Customers can launch DL1 instances using AWS Deep Learning AMIs or using Amazon Elastic Kubernetes Service (Amazon EKS) or Amazon Elastic Container Service (Amazon ECS) for containerized applications. For a more managed experience, customers can access DL1 instances through Amazon SageMaker, making it even easier and faster for developers and data scientists to build, train, and deploy machine learning models in the cloud and at the edge. DL1 instances benefit from the AWS Nitro System, a collection of building blocks that offload many of the traditional virtualization functions to dedicated hardware and software to deliver high performance, high availability, and high security while also reducing virtualization overhead. DL1 instances are available for purchase as On-Demand Instances, with Savings Plans, as Reserved Instances, or as Spot Instances. DL1 instances are currently available in the US East (N. Virginia) and US West (Oregon) AWS Regions.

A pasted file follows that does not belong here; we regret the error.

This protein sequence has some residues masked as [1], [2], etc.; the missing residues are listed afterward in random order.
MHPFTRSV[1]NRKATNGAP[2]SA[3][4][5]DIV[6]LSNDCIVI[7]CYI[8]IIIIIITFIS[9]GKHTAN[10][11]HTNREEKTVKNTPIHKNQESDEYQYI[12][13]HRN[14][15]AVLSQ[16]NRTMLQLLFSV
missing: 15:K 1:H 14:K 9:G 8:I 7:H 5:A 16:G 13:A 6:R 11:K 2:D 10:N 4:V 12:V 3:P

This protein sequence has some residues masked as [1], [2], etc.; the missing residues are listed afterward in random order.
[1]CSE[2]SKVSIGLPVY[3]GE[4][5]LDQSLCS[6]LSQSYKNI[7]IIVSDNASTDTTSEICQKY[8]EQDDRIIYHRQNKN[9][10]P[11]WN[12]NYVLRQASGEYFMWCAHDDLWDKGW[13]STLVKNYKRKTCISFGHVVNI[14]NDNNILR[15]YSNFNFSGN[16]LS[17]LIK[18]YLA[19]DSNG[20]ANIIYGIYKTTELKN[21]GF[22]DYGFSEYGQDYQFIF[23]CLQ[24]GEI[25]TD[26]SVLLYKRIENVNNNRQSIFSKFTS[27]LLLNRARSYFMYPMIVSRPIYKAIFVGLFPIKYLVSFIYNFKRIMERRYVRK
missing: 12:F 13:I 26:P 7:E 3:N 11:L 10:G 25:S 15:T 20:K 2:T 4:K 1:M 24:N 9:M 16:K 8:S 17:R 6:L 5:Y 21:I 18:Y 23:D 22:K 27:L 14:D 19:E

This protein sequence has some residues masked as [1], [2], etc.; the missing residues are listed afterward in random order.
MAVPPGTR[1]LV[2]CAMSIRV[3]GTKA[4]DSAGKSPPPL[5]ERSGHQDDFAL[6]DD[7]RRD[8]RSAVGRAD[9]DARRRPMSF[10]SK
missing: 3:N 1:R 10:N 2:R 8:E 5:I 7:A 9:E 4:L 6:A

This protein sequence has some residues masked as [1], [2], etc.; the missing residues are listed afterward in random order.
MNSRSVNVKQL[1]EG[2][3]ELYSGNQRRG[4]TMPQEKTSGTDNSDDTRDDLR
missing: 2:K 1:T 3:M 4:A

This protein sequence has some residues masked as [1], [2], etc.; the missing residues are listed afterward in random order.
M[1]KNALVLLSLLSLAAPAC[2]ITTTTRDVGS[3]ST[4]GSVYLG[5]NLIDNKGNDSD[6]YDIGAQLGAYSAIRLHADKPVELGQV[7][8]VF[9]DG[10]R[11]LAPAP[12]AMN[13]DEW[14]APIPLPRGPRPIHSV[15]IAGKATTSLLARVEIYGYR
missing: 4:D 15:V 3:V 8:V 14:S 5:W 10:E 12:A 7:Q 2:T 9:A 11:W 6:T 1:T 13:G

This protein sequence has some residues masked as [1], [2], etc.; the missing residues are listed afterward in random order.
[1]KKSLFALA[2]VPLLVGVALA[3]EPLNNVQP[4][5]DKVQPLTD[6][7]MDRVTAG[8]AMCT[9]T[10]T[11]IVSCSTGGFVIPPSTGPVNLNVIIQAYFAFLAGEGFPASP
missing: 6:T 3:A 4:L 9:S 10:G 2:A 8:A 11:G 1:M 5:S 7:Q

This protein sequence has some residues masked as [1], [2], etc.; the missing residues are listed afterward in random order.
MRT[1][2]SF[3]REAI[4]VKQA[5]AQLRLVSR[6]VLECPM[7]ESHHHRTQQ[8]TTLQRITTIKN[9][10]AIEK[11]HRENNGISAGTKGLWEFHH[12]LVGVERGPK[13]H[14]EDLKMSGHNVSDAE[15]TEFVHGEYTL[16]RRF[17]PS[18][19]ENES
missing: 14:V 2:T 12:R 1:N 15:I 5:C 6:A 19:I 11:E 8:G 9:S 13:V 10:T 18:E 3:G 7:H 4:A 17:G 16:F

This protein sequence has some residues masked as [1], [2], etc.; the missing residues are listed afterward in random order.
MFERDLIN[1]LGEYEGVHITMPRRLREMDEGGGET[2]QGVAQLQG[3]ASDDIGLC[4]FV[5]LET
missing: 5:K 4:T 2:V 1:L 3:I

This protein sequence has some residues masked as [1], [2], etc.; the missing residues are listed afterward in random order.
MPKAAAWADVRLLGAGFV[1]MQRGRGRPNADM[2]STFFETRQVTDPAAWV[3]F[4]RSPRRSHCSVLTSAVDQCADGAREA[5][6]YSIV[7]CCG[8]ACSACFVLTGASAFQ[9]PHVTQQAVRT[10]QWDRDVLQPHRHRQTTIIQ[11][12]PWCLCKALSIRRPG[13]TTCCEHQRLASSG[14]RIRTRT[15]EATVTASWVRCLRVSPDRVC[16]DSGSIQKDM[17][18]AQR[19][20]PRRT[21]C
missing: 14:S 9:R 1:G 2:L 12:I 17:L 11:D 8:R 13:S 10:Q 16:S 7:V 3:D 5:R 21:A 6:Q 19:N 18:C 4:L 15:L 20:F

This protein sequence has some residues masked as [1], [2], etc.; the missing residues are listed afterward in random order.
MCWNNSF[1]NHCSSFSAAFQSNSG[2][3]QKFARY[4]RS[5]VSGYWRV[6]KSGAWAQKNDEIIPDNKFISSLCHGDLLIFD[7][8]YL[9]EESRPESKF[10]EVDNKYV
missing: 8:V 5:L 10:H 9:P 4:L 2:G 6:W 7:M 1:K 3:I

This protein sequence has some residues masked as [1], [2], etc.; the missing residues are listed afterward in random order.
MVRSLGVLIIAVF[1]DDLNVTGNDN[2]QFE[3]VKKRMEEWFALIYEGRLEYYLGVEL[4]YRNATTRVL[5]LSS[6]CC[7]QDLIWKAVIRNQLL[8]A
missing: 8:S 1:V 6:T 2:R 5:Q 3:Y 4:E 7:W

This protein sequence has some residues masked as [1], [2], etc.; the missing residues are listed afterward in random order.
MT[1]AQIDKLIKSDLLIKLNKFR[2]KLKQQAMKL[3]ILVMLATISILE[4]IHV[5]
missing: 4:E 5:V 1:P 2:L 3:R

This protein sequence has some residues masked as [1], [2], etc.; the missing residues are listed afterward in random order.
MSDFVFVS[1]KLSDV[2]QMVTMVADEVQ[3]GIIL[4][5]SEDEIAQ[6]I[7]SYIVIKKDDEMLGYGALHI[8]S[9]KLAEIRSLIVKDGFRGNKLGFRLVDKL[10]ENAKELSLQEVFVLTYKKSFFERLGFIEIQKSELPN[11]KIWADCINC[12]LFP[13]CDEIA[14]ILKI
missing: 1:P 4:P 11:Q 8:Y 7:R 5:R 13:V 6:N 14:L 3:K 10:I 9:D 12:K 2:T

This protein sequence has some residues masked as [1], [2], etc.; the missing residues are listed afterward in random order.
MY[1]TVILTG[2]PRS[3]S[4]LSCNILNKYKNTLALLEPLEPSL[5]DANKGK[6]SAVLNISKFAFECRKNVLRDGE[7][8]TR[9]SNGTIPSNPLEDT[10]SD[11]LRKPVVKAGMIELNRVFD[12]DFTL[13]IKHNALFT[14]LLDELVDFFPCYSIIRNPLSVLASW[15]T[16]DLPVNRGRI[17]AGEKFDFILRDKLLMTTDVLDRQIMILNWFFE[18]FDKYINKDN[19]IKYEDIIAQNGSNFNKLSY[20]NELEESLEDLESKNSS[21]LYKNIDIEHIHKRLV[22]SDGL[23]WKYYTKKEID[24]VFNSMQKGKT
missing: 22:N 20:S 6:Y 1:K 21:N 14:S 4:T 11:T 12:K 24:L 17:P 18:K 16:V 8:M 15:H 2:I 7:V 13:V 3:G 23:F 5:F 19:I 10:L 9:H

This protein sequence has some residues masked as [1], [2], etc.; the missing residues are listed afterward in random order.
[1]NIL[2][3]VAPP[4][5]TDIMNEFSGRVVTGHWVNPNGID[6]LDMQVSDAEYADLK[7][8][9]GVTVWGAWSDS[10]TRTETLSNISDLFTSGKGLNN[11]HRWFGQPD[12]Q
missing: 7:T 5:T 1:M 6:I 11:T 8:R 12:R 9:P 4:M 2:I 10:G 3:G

Seagate Technology has been a global leader offering data storage and management solutions for over 40 years. Seagate’s data science and machine learning engineers have built an advanced deep learning (DL) defect detection system and deployed it globally across the company’s manufacturing facilities. In a recent proof of concept project, Habana Gaudi exceeded the performance targets for training one of the DL semantic segmentation models currently used in Seagate’s production. “We expect the significant price performance advantage of Amazon EC2 DL1 instances, powered by Habana Gaudi accelerators, could make a compelling future addition to AWS compute clusters,” said Darrell Louder, Senior Engineering Director of Operations, Technology and Advanced Analytics, at Seagate. “As Habana Labs continues to evolve and enables broader coverage of operators, there is potential for expanding to additional enterprise use cases, and thereby harnessing additional cost savings.”